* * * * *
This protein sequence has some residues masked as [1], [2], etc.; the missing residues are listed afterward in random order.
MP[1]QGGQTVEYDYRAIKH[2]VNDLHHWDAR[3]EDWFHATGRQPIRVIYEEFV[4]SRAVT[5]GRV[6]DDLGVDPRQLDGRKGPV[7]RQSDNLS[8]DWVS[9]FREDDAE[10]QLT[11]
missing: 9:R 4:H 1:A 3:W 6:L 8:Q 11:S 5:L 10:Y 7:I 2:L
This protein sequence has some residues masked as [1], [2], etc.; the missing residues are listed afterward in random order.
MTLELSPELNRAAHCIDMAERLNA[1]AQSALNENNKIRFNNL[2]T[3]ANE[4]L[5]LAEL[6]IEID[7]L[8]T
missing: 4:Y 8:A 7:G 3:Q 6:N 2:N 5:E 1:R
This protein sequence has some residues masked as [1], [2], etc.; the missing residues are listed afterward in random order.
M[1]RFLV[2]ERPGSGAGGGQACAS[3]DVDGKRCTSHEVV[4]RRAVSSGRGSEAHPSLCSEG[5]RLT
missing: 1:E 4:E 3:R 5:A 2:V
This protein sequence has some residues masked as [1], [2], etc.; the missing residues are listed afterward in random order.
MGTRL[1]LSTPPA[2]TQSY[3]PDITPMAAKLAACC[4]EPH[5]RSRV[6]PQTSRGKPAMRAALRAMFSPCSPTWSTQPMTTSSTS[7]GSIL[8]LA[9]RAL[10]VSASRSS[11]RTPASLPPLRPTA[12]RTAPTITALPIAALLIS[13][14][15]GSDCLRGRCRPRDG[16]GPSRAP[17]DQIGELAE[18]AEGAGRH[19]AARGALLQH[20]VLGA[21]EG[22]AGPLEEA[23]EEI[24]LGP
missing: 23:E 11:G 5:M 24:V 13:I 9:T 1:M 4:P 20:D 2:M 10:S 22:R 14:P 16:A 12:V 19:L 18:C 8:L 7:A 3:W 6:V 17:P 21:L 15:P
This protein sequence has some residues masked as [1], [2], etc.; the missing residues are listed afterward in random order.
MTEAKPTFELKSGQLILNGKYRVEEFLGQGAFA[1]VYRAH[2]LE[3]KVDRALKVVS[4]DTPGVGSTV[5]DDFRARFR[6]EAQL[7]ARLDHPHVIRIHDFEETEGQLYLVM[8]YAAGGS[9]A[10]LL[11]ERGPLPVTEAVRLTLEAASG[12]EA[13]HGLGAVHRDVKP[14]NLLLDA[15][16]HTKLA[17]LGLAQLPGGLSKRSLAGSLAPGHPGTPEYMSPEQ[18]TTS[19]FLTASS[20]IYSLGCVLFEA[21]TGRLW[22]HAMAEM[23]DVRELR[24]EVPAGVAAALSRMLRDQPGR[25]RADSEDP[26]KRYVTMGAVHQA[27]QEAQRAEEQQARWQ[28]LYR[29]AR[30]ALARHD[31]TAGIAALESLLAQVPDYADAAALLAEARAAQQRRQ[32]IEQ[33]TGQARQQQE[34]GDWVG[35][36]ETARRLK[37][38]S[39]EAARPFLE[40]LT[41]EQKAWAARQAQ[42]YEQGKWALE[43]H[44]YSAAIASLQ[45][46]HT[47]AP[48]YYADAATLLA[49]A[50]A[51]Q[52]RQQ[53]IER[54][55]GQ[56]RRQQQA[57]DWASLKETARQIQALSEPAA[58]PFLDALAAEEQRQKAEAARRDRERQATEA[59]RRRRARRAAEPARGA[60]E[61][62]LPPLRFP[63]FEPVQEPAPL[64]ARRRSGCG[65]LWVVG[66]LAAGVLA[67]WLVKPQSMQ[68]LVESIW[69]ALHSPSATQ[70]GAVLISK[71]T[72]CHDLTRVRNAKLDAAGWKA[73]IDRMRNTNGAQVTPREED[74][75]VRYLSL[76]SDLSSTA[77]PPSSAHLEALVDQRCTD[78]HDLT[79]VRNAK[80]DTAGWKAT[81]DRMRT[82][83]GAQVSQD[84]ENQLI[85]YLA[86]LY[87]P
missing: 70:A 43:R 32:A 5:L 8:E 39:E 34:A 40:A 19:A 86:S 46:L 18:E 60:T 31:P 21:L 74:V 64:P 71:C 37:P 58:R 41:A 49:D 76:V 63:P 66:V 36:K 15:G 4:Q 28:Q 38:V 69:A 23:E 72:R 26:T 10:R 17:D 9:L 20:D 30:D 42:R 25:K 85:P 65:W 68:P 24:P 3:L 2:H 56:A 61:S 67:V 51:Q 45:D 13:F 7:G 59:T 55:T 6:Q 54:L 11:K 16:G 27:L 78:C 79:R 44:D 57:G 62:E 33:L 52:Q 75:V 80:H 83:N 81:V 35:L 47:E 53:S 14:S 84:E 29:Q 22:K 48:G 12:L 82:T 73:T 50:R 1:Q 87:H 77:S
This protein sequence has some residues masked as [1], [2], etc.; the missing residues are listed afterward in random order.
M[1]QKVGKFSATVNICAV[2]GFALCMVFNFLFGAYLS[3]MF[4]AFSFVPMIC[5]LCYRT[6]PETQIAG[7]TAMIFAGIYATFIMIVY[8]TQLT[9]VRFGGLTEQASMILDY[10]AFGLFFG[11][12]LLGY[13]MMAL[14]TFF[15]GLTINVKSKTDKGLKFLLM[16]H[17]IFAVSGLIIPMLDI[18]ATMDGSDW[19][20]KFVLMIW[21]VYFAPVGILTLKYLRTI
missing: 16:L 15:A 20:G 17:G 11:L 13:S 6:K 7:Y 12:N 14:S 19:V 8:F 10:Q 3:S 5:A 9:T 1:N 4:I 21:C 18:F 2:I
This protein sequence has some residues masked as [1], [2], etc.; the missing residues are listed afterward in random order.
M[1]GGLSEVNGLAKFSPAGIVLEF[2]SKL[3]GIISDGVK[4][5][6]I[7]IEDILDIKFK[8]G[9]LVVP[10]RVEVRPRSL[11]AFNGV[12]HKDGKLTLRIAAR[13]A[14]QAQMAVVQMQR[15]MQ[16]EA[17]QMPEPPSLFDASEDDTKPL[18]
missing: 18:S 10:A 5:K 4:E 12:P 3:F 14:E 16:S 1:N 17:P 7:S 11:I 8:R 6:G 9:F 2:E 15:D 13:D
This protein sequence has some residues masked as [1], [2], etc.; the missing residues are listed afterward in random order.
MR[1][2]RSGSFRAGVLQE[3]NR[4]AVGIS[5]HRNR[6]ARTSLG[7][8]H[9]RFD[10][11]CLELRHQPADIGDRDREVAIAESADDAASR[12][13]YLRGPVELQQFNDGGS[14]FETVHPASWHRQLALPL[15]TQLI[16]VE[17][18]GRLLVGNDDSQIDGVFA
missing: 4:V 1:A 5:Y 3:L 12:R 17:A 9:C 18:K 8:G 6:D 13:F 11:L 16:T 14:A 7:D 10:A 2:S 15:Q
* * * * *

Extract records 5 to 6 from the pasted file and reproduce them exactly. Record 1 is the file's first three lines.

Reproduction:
This protein sequence has some residues masked as [1], [2], etc.; the missing residues are listed afterward in random order.
MTEAKPTFELKSGQLILNGKYRVEEFLGQGAFA[1]VYRAH[2]LE[3]KVDRALKVVS[4]DTPGVGSTV[5]DDFRARFR[6]EAQL[7]ARLDHPHVIRIHDFEETEGQLYLVM[8]YAAGGS[9]A[10]LL[11]ERGPLPVTEAVRLTLEAASG[12]EA[13]HGLGAVHRDVKP[14]NLLLDA[15][16]HTKLA[17]LGLAQLPGGLSKRSLAGSLAPGHPGTPEYMSPEQ[18]TTS[19]FLTASS[20]IYSLGCVLFEA[21]TGRLW[22]HAMAEM[23]DVRELR[24]EVPAGVAAALSRMLRDQPGR[25]RADSEDP[26]KRYVTMGAVHQA[27]QEAQRAEEQQARWQ[28]LYR[29]AR[30]ALARHD[31]TAGIAALESLLAQVPDYADAAALLAEARAAQQRRQ[32]IEQ[33]TGQARQQQE[34]GDWVG[35][36]ETARRLK[37][38]S[39]EAARPFLE[40]LT[41]EQKAWAARQAQ[42]YEQGKWALE[43]H[44]YSAAIASLQ[45][46]HT[47]AP[48]YYADAATLLA[49]A[50]A[51]Q[52]RQQ[53]IER[54][55]GQ[56]RRQQQA[57]DWASLKETARQIQALSEPAA[58]PFLDALAAEEQRQKAEAARRDRERQATEA[59]RRRRARRAAEPARGA[60]E[61][62]LPPLRFP[63]FEPVQEPAPL[64]ARRRSGCG[65]LWVVG[66]LAAGVLA[67]WLVKPQSMQ[68]LVESIW[69]ALHSPSATQ[70]GAVLISK[71]T[72]CHDLTRVRNAKLDAAGWKA[73]IDRMRNTNGAQVTPREED[74][75]VRYLSL[76]SDLSSTA[77]PPSSAHLEALVDQRCTD[78]HDLT[79]VRNAK[80]DTAGWKAT[81]DRMRT[82][83]GAQVSQD[84]ENQLI[85]YLA[86]LY[87]P
missing: 70:A 43:R 32:A 5:L 8:E 39:E 34:A 40:A 19:A 86:S 46:L 18:E 60:T 31:P 21:L 74:V 64:P 71:C 37:P 58:R 41:A 49:D 76:V 63:P 66:V 36:K 15:G 4:Q 28:Q 38:V 69:A 23:E 72:R 26:T 10:R 17:D 9:L 20:D 30:D 42:R 25:K 85:P 65:W 68:P 24:P 3:L 2:H 56:A 61:S 67:V 51:Q 45:D 13:F 7:G 59:T 55:T 6:Q 54:L 11:K 16:G 27:L 78:C 79:R 44:D 57:G 62:E 33:L 52:Q 75:V 80:H 83:N 81:V 35:L 47:E 53:S 14:S 84:E 29:Q 22:K 48:G 12:L 82:T 73:T 50:R 1:Q 87:H 77:S
This protein sequence has some residues masked as [1], [2], etc.; the missing residues are listed afterward in random order.
M[1]QKVGKFSATVNICAV[2]GFALCMVFNFLFGAYLS[3]MF[4]AFSFVPMIC[5]LCYRT[6]PETQIAG[7]TAMIFAGIYATFIMIVY[8]TQLT[9]VRFGGLTEQASMILDY[10]AFGLFFG[11][12]LLGY[13]MMAL[14]TFF[15]GLTINVKSKTDKGLKFLLM[16]H[17]IFAVSGLIIPMLDI[18]ATMDGSDW[19][20]KFVLMIW[21]VYFAPVGILTLKYLRTI
missing: 16:L 15:A 20:G 17:G 11:L 13:S 6:K 7:Y 12:N 14:S 19:V 8:F 10:Q 3:S 5:A 9:T 1:N 4:I 21:C 18:F 2:I